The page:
Next we took a ride and looked at their place ourselves. It’s a nice new ranch house but it’s on a main road plus the property is wooded and hilly. Which is exactly the reason they liked ours. You have to walk way down to get to their barn and they’d love to have a real riding arena. On top of that, they were next door to a trailer with a blue tarp, torn and shredded, dangling from the roof and flapping every time the wind blew. There were dogs on chains around the trees in the front yard and stainless steel bowls, dented and upside down, were scattered about. My heart sank. I was hoping this was going to be it and we could take their offer. We looked at the comps just to be sure but I don’t have any confidence they’re going to sell that place for a long time. They’re going to have to drop their price about fifty grand, maybe more. I had to tell them to come back when they’re under a solid contract.

So I’ve got all these bites but nothing’s happening. I’ll tell you what’s going to happen. Eventually I’m going to sell it and then all of a sudden they’re all going to come out of the woodwork, suddenly they’ll all be ready and they will be heartbroken that they missed it. This always happens when I’m selling my places. Only this time, due to the market we’re in, it’s just taking a little longer. I want to tell them hurry up, hurry up, you’re not going to find anything better than this in this price range… But of course I can’t. They’ll think I’m desperate. They won’t believe me.

In the meantime, I am officially out of contract on the winery house. The seller finally signed the release forms and they are sending my earnest money back. This is good news and bad news too. It’s bad because the house is freed up now and even though giving me a house-selling contingency wouldn’t have stopped her from selling it to someone else (if someone made an offer, she would have asked us if we were ready to perform and if we still couldn’t close, she could have taken the new offer), it might have prevented other people from looking at it when they found out it was under contract.

But it’s also good because we could renegotiate when we do find a buyer for this place and who knows, maybe get the winery house cheaper. I’ve learned some things about it—taxes are even higher than I was told, homeowner’s insurance is going to be practically impossible to get… Also, it’s possible we might find something that’s even better. Trying to look on the bright side. Because I am heartbroken I might miss it just like all the people who inquired about my place are going to be if they miss mine.

Saturday, March 19, 2011

The Big Guns

I got out the big guns. I’m not talking about my real gun. I hate that thing. I want to get rid of it. I have no idea what it is—a shotgun, a rifle… I keep getting the two of them mixed up. I keep having to say, “Kurt, what do we have again?” when I want to tell someone about it. The only reason I got the stupid thing was because of the Evils. The cops couldn’t, or wouldn’t, do anything, so after I got hit with the hammer, I went down to Walmart and got the gun. I filled out some paperwork. It took fifteen minutes. The next thing you knew I was wheeling it out to my car in a shopping cart next to the macaroni-and-cheese, and some kind of ammunition—buckshot, bullets, I don’t know—was in the seat up front where babies usually sit.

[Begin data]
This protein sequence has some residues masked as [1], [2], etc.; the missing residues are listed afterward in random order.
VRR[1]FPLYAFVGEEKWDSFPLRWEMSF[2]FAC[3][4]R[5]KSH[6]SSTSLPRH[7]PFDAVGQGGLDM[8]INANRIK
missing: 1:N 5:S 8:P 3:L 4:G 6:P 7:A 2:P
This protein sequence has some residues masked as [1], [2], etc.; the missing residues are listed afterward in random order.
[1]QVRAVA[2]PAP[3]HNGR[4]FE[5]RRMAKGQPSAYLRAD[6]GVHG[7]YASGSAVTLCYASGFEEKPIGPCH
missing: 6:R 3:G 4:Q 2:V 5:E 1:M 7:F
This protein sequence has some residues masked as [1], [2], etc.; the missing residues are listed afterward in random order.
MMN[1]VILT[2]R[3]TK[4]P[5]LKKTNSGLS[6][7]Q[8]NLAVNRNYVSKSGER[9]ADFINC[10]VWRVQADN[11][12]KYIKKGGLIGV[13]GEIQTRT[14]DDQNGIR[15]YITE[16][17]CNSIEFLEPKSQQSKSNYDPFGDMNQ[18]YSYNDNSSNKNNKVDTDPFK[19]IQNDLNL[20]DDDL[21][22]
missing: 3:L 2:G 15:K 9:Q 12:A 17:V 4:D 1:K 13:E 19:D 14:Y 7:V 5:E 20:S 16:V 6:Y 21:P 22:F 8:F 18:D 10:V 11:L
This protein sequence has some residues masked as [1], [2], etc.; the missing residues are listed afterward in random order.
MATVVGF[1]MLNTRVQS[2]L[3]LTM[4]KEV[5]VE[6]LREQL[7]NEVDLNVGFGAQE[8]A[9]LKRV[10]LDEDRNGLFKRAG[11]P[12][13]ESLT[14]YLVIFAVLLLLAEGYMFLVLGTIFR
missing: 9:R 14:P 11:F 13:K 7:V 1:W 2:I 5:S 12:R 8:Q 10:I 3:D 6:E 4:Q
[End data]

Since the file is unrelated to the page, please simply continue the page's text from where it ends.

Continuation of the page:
One of the church ladies sent her husband over to show me how to shoot it. It nearly knocked me off my feet even though I lift fifty pound bags of grain on a regular basis and push wheelbarrows full of manure, dirt, rocks, you name it, every morning. But it’s been almost five years now and the Evils are long out of the picture and the gun has been sitting in the closet making me nervous… under the bed making me nervous… in the attic making me nervous... One time I put it in the extra refrigerator out in the garage but that made me nervous too because what if we get a thief who’s hungry? Plus I had no place to store the beer and hot dog rolls when summer came. Then I read about some guy who was moving to New Jersey and he got arrested on the New Jersey Turnpike because he was transporting his gun in a locked suitcase underneath boxes of china, dish towels and the toaster oven in the trunk of his car. So I’d like to get rid of it.

Anyway, I’m not talking about the real gun. I’m talking about something even more powerful. It’s so powerful that I almost told the seller of the winery house about it when she called to see if I had sold the farm yet. It appears that someone else is interested in the winery house and they want to make an offer but it’s also contingent upon them selling their property and I think she wanted to make sure that I was still interested before she told them no. Yes I’m still interested! We’ve asked for a house-selling contingency but they never responded! I assured her that my farm should sell quickly. I told her I have people coming from other states to see it. I told her to go look at my website so she could see for herself that my farm is beautiful and it’s priced right and it should sell in a timely manner. I told her that I just put it on Then I almost told her about the statue.